Leipzig, Germany

Leipzig, Germany ()

When my husband first received his orders to Ramstein Air Base, Germany, we knew we had to follow his grandfather’s footsteps and his map from the 186th across Europe. From D-Day Plus 2 to the Battle of the Bulge, to the liberation of what is now the Czech Republic, he and his unit, the 186th Field Artillery, made history and thankfully survived to return to the U.S. and create the generations that my children are now a part of. What he did not do, however, was speak about much of his time in Germany, nor did he ever step foot in the country again. In our research (my father is a WWII history buff who helped me map out our travels), my father came across an obscure article with only five to ten lines written about the 186th Field Artillery. It details the 186th’s time in an industrial section of Leipzig, Germany, and the concentration camp, Leipzig-Thekla, that they liberated.

186 Field Artillery Battion Framed Picture | Photo by Diana Maria Groom

When we read and re-read the short article, our jaws hit the floor. My husband’s grandfather, operator of the 155 Howitzer cannon, a camp liberator? During his lifetime, he never mentioned any camps or anything remotely close to that, although he did tell my husband a few war stories at the end of his life. When my husband and I began planning a Memorial Day weekend trip to Berlin, we knew we needed to stop in Leipzig on the way and see if that obscure article was correct.

The Berlin trip began as a weekend plan to see the world’s most complete dinosaur skeleton. It is a Brontosaurus skeleton, and it resides in Berlin’s Natural History Museum. Our son was only five at the time, and we had planned the trip for him. If we had done more research, we would have never driven to Berlin as we hit so much traffic that a 7-hour drive turned into a 10-hour drive (plus two speeding tickets from the German Polizei). But little did we know, my husband’s grandfather was leading the way as the drive took us right through Leipzig.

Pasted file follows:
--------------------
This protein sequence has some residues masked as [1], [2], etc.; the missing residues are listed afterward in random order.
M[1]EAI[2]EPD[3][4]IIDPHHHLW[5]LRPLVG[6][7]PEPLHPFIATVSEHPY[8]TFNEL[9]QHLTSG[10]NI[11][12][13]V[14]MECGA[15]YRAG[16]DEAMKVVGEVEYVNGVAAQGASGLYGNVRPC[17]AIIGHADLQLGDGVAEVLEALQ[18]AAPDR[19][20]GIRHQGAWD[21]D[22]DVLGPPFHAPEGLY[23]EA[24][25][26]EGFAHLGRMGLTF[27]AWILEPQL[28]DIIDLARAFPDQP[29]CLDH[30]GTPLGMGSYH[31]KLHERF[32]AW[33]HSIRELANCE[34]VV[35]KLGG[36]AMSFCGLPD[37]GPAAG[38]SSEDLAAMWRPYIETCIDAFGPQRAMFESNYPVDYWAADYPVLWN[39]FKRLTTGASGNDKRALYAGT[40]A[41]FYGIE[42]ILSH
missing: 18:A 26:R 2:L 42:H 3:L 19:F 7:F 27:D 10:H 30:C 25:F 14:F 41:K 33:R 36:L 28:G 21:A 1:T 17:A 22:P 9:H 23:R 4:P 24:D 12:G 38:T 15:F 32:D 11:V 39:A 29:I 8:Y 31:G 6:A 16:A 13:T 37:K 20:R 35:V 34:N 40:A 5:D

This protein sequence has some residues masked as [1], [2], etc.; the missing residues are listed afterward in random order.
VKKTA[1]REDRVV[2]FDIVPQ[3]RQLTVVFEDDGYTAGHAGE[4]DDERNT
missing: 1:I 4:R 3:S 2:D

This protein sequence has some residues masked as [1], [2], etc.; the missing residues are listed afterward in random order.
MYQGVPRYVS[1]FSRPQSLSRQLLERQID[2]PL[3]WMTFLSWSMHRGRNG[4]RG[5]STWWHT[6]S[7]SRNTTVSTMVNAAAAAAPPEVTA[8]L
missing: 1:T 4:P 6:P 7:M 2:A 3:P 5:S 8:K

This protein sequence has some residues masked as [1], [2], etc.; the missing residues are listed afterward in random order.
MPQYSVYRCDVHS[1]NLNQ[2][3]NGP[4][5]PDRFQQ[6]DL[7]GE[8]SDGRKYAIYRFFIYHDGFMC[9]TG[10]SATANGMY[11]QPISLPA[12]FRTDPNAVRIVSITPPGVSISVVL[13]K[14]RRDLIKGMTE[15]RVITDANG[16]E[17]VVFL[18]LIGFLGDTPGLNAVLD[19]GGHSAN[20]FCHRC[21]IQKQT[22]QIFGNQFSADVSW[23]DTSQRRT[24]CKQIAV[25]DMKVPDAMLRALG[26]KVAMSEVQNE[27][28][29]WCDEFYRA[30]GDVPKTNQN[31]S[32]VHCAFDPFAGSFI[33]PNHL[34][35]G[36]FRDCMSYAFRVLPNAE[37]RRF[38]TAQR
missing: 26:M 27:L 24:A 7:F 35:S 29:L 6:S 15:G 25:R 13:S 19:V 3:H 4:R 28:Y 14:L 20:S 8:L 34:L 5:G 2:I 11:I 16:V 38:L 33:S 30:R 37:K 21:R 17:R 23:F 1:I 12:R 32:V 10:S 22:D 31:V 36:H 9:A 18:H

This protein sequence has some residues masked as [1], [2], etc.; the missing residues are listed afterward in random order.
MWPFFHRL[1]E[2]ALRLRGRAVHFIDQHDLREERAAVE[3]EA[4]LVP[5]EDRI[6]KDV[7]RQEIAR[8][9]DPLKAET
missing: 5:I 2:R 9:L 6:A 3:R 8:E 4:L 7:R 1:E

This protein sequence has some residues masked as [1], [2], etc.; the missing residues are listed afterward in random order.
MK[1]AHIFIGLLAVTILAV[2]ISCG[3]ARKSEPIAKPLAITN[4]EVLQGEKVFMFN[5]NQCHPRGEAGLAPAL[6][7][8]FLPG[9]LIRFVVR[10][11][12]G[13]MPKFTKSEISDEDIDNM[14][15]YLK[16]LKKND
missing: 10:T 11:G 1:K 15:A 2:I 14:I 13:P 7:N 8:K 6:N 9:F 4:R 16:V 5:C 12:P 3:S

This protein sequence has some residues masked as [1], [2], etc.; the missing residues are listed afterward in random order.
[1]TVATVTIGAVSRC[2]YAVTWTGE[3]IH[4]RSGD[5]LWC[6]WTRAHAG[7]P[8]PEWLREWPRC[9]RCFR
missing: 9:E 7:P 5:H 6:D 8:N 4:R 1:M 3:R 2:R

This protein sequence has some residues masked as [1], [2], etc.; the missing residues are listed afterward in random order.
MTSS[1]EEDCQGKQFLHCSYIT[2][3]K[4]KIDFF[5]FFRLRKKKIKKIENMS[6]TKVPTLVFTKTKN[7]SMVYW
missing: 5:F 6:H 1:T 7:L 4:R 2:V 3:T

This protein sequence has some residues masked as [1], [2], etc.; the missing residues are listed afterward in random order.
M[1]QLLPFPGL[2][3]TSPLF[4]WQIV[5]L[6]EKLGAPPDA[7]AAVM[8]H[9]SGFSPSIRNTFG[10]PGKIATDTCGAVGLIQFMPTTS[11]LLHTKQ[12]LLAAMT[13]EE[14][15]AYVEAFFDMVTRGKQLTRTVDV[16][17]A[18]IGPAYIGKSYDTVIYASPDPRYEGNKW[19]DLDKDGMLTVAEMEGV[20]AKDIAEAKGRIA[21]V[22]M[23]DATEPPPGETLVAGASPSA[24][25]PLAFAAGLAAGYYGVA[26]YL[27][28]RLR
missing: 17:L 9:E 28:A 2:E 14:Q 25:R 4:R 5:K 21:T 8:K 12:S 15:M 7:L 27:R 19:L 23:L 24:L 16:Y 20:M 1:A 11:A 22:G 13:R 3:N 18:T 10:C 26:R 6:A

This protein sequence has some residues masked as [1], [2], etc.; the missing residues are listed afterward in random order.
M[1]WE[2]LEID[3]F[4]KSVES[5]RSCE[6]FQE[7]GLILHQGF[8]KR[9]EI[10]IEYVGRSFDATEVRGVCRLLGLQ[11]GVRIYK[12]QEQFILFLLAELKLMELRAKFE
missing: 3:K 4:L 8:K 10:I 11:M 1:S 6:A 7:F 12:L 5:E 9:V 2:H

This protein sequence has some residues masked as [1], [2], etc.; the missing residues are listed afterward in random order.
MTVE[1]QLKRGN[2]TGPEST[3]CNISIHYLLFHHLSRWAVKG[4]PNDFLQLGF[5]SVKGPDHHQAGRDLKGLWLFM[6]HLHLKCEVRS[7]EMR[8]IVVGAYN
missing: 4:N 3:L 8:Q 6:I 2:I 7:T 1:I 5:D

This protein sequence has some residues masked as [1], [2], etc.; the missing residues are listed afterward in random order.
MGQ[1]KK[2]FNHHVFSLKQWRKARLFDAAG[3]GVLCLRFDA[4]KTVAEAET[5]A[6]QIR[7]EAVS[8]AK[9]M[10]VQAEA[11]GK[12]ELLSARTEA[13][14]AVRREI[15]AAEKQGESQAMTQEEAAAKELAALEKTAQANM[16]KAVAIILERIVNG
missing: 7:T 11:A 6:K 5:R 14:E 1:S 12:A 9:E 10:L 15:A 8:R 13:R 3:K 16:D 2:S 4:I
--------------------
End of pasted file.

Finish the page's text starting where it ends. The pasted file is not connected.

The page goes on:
It was a blazing hot day as we drove toward the city and, the article my father had found had included coordinates for the location of the concentration camp. We drove straight to the coordinates, which took us through Leipzig and into a somewhat run-down industrial section on the outskirts of the city. As we pulled up to the memorial, there was not a single soul there. Yet even on that severely hot day, there was a cool breeze blowing through the trees, which thankfully provided some much-needed shade for our children who were ages 5, 2, and 5 months old at the time. As soon as we got out of the car, my husband and I began following our children towards the obelisk memorial. We experienced an immense and overwhelming sense of peace. The breeze was blowing, the sun was shining and everything was calm and quiet. We immediately knew we had found the right spot.

Memorial | Photo by Diana Maria Groom